Tuesday, May 26, 2009




From what I can gather on the internet, Indochina was a sub-label of China records, which secured its position in the industry through its best-selling artists Art of Noise, Morcheeba and the Levellers. Indochina was its loosely defined dance music off-shoot that pressed up everything from trip-hop to house to disco to jazzdance to hip-hop to breaks to, in six instances I can find, jungle/drum & bass.

My introduction to the label's jungle efforts was through the "Players (Amen Mix)" on ID036T, which was released in 1995 and has a hip-hop jump-up feel to it. About 5 years later, I took an interest in hunting down the other jungle releases on the label, and have been more than pleasantly surprised at both the diversity and the quality of tunes I've discovered thus far. As I say, I've found six releases, specifically ID030T, ID033T, ID036T, ID043T, ID053T and MOR001, but I've only included the first three here because, I've yet to buy the fourth release, and after having heard the last two, I reluctantly admit they're a little too plain and minimal for my tastes, but what do you expect from Doc Scott, J. Majik and Omni Trio in 96-97.

Despite the latter tunes being wonkypoop, the first three are of a different order. The first, ID030T, is a new and decidedly different take on Summer Breeze, which the readers of this blog would probably be more familiar with as a tune by Bonny and the Highlander. The Band of Gypsies version is a funky melodic non-amen number, and the Team 5 version is a ragga-snippet amen tearout. Casablanca, the third tune on the release, is an orchestral, steppy tune that brings to mind rainbow socked bunnies hopping through a field of poppy seeds. ID033T, quickly becoming my favorite of the bunch, manages to combine jazz and jungle in a manner quite unlike anything I've heard before. Usually a jazzy jungle tune, in my experience, signifies a jungle tune which has very minor influence from jazz or has a sax sample thrown in somewhere or another. Here, the focus seems to be more of an even split, and the producer employs innovative tricks such as throwing in an amen crash on only the fourth beat of a measure. I don't know enough about the technical aspects to go much deeper into it, but for any fellow jazz and jungle enthusiasts out there, I suggest you give this a blast through the headphones. The third, as stated earlier, has a jump-up amen tune that I quite enjoy, an electro-esque stepper, and overall a more steppy techy vibe that would fit in with the direction dnb was heading in late 95-early 96.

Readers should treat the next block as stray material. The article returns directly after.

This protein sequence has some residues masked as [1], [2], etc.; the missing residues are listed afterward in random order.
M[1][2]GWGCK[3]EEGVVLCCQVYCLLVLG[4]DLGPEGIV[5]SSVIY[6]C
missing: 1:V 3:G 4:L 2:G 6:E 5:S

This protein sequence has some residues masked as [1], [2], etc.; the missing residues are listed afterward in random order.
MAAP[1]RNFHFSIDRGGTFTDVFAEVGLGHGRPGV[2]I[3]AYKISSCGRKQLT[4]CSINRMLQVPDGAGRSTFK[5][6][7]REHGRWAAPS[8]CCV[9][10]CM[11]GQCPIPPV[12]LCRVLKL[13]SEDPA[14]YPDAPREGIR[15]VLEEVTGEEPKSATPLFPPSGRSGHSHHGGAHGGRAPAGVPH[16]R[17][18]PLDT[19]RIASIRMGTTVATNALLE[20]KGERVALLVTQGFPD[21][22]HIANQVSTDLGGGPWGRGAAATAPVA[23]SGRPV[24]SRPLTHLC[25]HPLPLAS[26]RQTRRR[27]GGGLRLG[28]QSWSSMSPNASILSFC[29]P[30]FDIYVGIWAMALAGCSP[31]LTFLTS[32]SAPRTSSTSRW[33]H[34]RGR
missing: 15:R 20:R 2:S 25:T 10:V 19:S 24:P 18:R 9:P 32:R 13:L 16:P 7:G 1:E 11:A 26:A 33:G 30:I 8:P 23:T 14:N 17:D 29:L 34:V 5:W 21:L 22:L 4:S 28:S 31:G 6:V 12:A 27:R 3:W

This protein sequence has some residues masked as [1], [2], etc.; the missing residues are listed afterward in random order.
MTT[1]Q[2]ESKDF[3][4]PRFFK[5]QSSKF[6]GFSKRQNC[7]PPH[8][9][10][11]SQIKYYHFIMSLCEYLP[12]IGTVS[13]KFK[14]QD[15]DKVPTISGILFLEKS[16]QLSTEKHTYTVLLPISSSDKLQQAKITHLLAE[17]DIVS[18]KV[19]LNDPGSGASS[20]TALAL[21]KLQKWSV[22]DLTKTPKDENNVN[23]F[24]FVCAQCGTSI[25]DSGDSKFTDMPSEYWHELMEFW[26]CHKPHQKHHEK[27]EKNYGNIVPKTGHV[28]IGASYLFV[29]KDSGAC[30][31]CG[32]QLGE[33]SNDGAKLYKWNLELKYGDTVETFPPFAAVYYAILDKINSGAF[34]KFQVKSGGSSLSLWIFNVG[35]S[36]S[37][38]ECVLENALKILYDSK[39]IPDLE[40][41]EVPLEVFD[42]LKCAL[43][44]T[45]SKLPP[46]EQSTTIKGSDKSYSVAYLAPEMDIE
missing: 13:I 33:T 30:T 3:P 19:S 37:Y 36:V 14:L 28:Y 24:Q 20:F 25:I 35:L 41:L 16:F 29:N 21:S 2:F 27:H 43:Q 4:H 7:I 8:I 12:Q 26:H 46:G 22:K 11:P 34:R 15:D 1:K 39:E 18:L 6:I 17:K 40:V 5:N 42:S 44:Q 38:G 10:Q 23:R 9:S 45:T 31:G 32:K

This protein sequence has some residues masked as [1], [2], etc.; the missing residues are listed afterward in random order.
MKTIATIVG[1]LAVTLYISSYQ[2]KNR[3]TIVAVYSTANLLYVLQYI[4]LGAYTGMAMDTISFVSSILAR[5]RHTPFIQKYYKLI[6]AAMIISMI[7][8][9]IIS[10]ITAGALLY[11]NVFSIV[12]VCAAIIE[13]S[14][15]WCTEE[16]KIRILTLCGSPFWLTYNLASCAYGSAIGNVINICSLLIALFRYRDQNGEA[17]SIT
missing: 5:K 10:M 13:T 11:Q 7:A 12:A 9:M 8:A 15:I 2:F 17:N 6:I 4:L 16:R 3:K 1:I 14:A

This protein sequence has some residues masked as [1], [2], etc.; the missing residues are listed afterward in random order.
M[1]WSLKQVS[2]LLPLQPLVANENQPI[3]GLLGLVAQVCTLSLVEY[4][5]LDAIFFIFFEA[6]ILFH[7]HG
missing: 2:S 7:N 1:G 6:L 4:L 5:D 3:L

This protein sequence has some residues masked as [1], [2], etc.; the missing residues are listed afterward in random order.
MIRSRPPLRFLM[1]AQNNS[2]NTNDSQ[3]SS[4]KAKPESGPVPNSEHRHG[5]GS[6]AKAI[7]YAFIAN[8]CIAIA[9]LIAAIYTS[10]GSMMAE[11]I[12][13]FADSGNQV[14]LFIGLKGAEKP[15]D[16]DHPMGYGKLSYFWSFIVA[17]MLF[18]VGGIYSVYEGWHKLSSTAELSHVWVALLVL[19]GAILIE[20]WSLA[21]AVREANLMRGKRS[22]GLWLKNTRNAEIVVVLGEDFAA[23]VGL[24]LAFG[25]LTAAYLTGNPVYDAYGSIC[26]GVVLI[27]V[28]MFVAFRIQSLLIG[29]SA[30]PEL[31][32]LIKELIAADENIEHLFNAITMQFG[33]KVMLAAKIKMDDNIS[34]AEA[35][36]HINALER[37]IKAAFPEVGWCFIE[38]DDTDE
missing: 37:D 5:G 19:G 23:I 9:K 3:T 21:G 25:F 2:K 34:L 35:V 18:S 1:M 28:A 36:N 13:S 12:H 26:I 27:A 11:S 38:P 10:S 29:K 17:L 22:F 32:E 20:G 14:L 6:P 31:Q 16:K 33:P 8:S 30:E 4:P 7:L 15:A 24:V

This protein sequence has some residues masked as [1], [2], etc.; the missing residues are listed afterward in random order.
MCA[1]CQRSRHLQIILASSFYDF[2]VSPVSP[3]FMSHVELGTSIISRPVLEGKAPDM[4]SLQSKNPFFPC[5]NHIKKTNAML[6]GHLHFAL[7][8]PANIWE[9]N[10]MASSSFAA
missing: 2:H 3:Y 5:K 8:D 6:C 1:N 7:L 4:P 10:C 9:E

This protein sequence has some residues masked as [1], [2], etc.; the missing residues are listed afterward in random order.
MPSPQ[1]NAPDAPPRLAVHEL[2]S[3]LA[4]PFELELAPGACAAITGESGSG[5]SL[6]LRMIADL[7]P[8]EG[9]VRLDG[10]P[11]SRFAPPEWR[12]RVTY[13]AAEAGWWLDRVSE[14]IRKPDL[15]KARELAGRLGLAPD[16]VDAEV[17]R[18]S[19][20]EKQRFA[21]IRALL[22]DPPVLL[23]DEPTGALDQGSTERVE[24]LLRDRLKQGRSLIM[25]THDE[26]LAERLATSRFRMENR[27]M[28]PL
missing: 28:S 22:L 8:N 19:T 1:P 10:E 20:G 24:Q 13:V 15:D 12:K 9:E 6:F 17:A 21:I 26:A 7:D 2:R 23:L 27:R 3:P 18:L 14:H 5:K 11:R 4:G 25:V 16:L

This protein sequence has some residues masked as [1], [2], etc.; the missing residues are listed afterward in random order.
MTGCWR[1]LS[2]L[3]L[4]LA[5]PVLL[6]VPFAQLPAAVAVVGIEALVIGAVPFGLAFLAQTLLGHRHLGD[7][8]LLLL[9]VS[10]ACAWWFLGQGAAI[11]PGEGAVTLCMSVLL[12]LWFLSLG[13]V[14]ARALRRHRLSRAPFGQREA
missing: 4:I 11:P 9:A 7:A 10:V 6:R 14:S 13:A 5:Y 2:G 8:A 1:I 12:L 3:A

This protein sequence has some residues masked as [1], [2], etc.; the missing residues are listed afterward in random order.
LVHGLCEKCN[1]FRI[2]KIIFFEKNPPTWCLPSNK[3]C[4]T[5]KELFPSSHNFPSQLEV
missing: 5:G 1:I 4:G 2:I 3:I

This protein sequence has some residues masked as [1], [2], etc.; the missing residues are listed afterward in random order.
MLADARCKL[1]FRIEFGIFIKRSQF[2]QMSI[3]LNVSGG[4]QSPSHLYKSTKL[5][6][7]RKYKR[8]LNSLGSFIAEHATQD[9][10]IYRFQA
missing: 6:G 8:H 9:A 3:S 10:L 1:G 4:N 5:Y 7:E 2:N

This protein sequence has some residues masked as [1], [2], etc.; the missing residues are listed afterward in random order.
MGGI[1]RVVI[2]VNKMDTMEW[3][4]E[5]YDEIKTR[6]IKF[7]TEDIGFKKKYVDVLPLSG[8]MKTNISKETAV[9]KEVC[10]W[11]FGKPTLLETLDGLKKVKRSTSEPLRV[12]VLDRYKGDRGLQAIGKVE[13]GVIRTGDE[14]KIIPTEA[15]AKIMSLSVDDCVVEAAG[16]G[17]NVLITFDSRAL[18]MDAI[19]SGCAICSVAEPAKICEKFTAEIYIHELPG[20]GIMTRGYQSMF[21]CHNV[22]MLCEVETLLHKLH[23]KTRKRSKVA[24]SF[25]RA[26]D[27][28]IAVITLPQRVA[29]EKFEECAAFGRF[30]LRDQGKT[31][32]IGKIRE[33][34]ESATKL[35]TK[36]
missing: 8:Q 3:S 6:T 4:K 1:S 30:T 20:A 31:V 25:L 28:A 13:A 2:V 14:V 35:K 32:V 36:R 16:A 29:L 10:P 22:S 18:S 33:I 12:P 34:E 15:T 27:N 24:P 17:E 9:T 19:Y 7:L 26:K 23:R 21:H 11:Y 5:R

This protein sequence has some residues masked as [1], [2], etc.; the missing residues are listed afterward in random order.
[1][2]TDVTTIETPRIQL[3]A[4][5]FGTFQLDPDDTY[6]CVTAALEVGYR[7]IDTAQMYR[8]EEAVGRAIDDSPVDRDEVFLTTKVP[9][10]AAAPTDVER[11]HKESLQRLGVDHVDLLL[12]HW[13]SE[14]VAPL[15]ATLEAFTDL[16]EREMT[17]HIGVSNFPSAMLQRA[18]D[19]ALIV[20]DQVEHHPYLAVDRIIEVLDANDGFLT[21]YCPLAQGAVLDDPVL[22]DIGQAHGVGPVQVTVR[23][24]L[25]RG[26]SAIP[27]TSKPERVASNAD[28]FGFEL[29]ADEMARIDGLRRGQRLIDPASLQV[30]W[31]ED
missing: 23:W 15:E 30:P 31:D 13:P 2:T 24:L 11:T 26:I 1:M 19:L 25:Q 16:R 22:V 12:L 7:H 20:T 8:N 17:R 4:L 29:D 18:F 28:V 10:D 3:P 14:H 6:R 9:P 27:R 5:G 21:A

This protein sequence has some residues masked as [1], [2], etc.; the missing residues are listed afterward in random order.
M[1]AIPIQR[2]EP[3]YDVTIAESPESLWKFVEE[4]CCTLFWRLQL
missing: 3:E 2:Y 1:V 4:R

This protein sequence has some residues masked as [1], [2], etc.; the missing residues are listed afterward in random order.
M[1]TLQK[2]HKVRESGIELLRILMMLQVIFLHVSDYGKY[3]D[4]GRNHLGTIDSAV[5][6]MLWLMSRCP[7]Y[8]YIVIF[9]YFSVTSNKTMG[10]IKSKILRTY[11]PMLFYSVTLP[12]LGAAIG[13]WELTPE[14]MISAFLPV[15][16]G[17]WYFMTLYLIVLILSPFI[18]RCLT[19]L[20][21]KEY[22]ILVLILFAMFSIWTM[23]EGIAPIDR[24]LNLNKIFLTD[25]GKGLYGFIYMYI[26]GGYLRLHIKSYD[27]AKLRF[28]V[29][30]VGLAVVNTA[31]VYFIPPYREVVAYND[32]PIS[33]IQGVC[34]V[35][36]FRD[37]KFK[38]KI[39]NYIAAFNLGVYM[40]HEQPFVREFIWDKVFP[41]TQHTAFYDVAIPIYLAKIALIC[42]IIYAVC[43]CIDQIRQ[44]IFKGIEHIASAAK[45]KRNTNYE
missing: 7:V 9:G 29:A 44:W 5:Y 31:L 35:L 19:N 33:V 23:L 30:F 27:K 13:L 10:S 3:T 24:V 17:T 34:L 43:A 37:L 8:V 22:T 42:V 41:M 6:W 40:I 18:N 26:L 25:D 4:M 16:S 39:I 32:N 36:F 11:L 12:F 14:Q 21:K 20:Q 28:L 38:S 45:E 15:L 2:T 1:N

According to the promo sheet that came with my copy of the Medusa release, Indochina had planned on setting up a sub-label for future dnb related releases entitled Freebase. This seems to be confirmed by the fact that the cardboard sleeve for that release and the Players release had a Freebase name and logo on them, but they continued to use Indochina catalogue numbers, and I couldn't find anything else on a Freebase label on the internet, so I'm led to believe that the plan went defunct before it ever really took off.

When I get the fourth release, I'll add it here, but for now, I hope you enjoy these three latest offerings from my dusty shelves.

On a side note, for those who like their trip-hop funky, I highly recommend listening to the album Albumen by The Egg on this label. One of the best in that genre I've heard.

Spiral ft Lisa Lamb - Summer Breeze - Indochina 030T.rar http://www.mediafire.com/download.php?tm1iyjmenjj

Medusa - Indochina 033T.rar

The Player, G-Force & Ill's - Indochina 036T.rar

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